For students enrolled in MC-ENG Master of Engineering (Biomedical) or (Biomedical with Business), BMEN20001 Biomechanical Physics and Computation and MAST20029 may be taken concurrently with BMEN30005.

Corequisites

None

Non-allowed subjects

None

Recommended background knowledge

Basic knowledge of engineering mechanics, including the position, velocity and acceleration of particles and rigid bodies moving in a plane; angular velocity of a rigid body moving in a plane; free-body analysis of forces acting on a rigid body; and mechanical energy, including kinetic energy and potential energy.

Core participation requirements

The University of Melbourne is committed to providing students with reasonable adjustments to assessment and participation under the Disability Standards for Education (2005), and the Assessment and Results Policy (MPF1326). Students are expected to meet the core participation requirements for their course. These can be viewed under Entry and Participation Requirements for the course outlines in the Handbook.

Further details on how to seek academic adjustments can be found on the Student Equity and Disability Support website: http://services.unimelb.edu.au/student-equity/home

Assessment

Additional details

  • One hour and twenty minutes written test mid semester (10%)
  • Three assignments throughout the semester (10% each) requiring approximately 15 hours of work each
  • One written examination of two hours duration at the end of semester (60%).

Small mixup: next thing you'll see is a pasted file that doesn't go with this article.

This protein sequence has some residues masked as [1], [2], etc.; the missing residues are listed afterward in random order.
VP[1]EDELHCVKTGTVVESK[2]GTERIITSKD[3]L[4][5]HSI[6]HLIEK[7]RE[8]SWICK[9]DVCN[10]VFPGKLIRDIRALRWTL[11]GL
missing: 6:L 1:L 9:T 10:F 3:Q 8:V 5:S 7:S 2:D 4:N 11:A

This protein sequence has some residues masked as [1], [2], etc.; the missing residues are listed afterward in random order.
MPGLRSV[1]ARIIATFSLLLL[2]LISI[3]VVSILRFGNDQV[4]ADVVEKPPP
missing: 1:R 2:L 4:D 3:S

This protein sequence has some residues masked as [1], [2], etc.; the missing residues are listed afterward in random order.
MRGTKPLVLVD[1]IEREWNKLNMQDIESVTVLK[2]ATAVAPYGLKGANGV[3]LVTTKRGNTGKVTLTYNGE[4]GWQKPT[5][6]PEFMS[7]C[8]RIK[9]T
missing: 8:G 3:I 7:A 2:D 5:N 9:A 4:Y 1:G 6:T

ILOs 1 to 3 are assessed in the final written examination, the mid-semester test, and submitted assignments.

Dates & times

  • Semester 1
    Principal coordinatorMarcus Pandy
    Mode of deliveryOn Campus — Parkville
    Contact hours36 hours of lectures; 12 hours of tutorials; 12 hours of workshops
    Total time commitment170 hours
    Teaching period 4 March 2019 to 2 June 2019
    Last self-enrol date15 March 2019
    Census date31 March 2019
    Last date to withdraw without fail10 May 2019
    Assessment period ends28 June 2019

    Semester 1 contact information

Time commitment details

170 hours

Further information

  • Texts

    Prescribed texts

    Abernethy B et al. Biophysical Foundations of Human Movement. Human Kinetics.

    Recommended texts and other resources

  • Breadth options

    This subject is available as breadth in the following courses:

  • Available through the Community Access Program

    About the Community Access Program (CAP)

    This subject is available through the Community Access Program (also called Single Subject Studies) which allows you to enrol in single subjects offered by the University of Melbourne, without the commitment required to complete a whole degree.

    Entry requirements including prerequisites may apply. Please refer to the CAP applications page for further information.

    Additional information for this subject

    Subject coordinator approval required

  • Available to Study Abroad and/or Study Exchange Students

    This subject is available to students studying at the University from eligible overseas institutions on exchange and study abroad. Students are required to satisfy any listed requirements, such as pre- and co-requisites, for enrolment in the subject.

Last updated: 10 August 2019